Antares was the sprightliest 70-year-old I’d seen. Not one to let modesty get in the way, he greeted me sporting only his spunky sarong when I arrived at his picturesque longhouse in Kampung Orang Asli Pertak, just minutes from Kuala Kubu Bharu.
Since 1992, he has been living among the Temuan, a fascinating Orang Asli group, many of whom call the foothills of Gunung Raja home.
A wordsmith with a colourful past, Antares describes the mountain that straddles the Selangor and Pahang border well: “a mysterious, mist-enshrouded mountain revered as the birthplace of a postdiluvian humanity”.
My eyes lit up and a sense of excitement coursed through my veins. Yet another ancient culture describing an epic flood! Unsurprisingly, I dug deeper, only to find out that a flood myth is central to their origin story.
According to Temuan myths, thousands of years ago, their God, who became increasingly displeased with the sinful humans, unleashed a great flood which ravaged their lands and drowned their people. The only two who survived were Mamak Bongsuk and Inak Bongsuk, who held on to dear life by climbing an Eaglewood tree in Gunung Raja. They then repopulated the Earth and all of us today are their descendants.
The Tambunan Dusun, an Orang Asli group in Sabah, have a similar origin story as well. Their God was offended by the greedy and ungrateful humans and sent a great flood as punishment for their transgressions.
However, a good man named Muhgumbul was given forewarning of mankind’s impending doom and was instructed to construct a craft to safely house all lifeforms during the flood. A less sinful species was born out of the cataclysm and they went on to repopulate the earth.
If these fables sound familiar, it’s because they bear an uncanny resemblance to the well-known Biblical flood myth. The Temuan’s Mamak and Inak Bongsuk are analogous to Adam and Eve while the Tambunan Dusun’s Muhgumbul mirrors Noah.
Although the Christian version is the one best known around the world, Christianity certainly doesn’t have a monopoly on the flood myth: it is the most prevalent piece of geomythology throughout the ancient cultures of the world.
The Atra-Hasis, an ancient Akkadian epic written on clay tablets around 3,800 years ago, details a calamitous, civilisation-erasing flood. So do some of the oldest surviving literary works in the world, including the 2,700-year-old Epic of Gilgamesh, the 2,600-year-old Hindu Sataphata Brahmana, Plato’s 2,400-year-old Timaeus and countless others.
Li Wei, a Taiwanese folklorist, has found a whopping 51 flood myths just in the region of Malaysia, Southeast Asia, South China and Taiwan. Most interestingly, Oxford University geneticist Dr Stephen Oppenheimer says Southeast Asia has the most number of flood myths in the world.
Unfortunately, for a long time, the scientific community largely ignored the ubiquitous flood myths and sometimes even looked at them as unsubstantiated blathering of prehistoric people.
But with this deluge of flood myths that have now washed up on the shores of our consciousness, maybe it’s time we reconsidered their status as fact-devoid figments of the overactive imagination of ancient people.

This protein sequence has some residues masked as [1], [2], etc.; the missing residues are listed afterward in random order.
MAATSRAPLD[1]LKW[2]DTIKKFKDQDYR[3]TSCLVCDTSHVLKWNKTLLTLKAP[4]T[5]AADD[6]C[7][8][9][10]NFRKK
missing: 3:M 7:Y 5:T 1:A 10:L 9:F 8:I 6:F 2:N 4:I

Maybe these myths, that have partly been lost to antiquity, were tools that ancient cultures used to encapsulate the historical record of a civilisation-ending flood for posterity.
Interestingly, the steady strides of science are slowly turning this strong “maybe” into a “definitely”.
Consider the geological discovery of the ancient landmass now called Sundaland, a gargantuan, trunk-shaped chunk of land that encompassed and connected present-day Malaysia, Indonesia, Thailand and Singapore.
At the height of the Ice Age, around 20,000 years ago, Sundaland was an expansive swath of land double the size of India that was exposed thanks to sea levels being at least a whopping 120 metres lower than current levels.
In a largely frigid and desolate Ice Age world, Sundaland was paradisiacal. Its location near the equator and its ample shorelines meant life of all kinds flourished here, including human life. It was a true suvarnabhumi – a lush, fertile land with rainfall and natural resources aplenty.
But according to Oppenheimer, all that changed when three megafloods struck the region around 14,000, 11,500 and 8,000 years ago. The cause, magnitude and duration of these floods are contentious and hence are still being hotly debated. Some say they were due to rapidly melting glacial lakes that overflowed into the sea, while some others say they were due to asteroid impacts and yet others say they were caused by solar storms.
All these theories have prominent proponents and only time and the steady encroachment of science will reveal the truth. But one thing is undeniable – the mega floods that are replete in myths were real and did inundate many parts of the ancient world. And nowhere was the flooding as catastrophic as it was in Sundaland.
After the three major floods, the region was a pale version of its former, resplendent self, eventually losing around half its landmass.
The rapidly rising seas are said to have swallowed up and fragmented the elephantine Sundaland, turning it into what it is today – Peninsular Malaysia, the island of Borneo, the Indonesian Archipelago and Singapore.
Eerily enough, the Temuan myth mentions that the flood convulsions “split up the land and separated the grandchildren of (Mamak and Inak Bongsu) into different land masses of the world”.
Coincidence? Perhaps not.
The views expressed are those of the author and do not necessarily reflect those of FMT.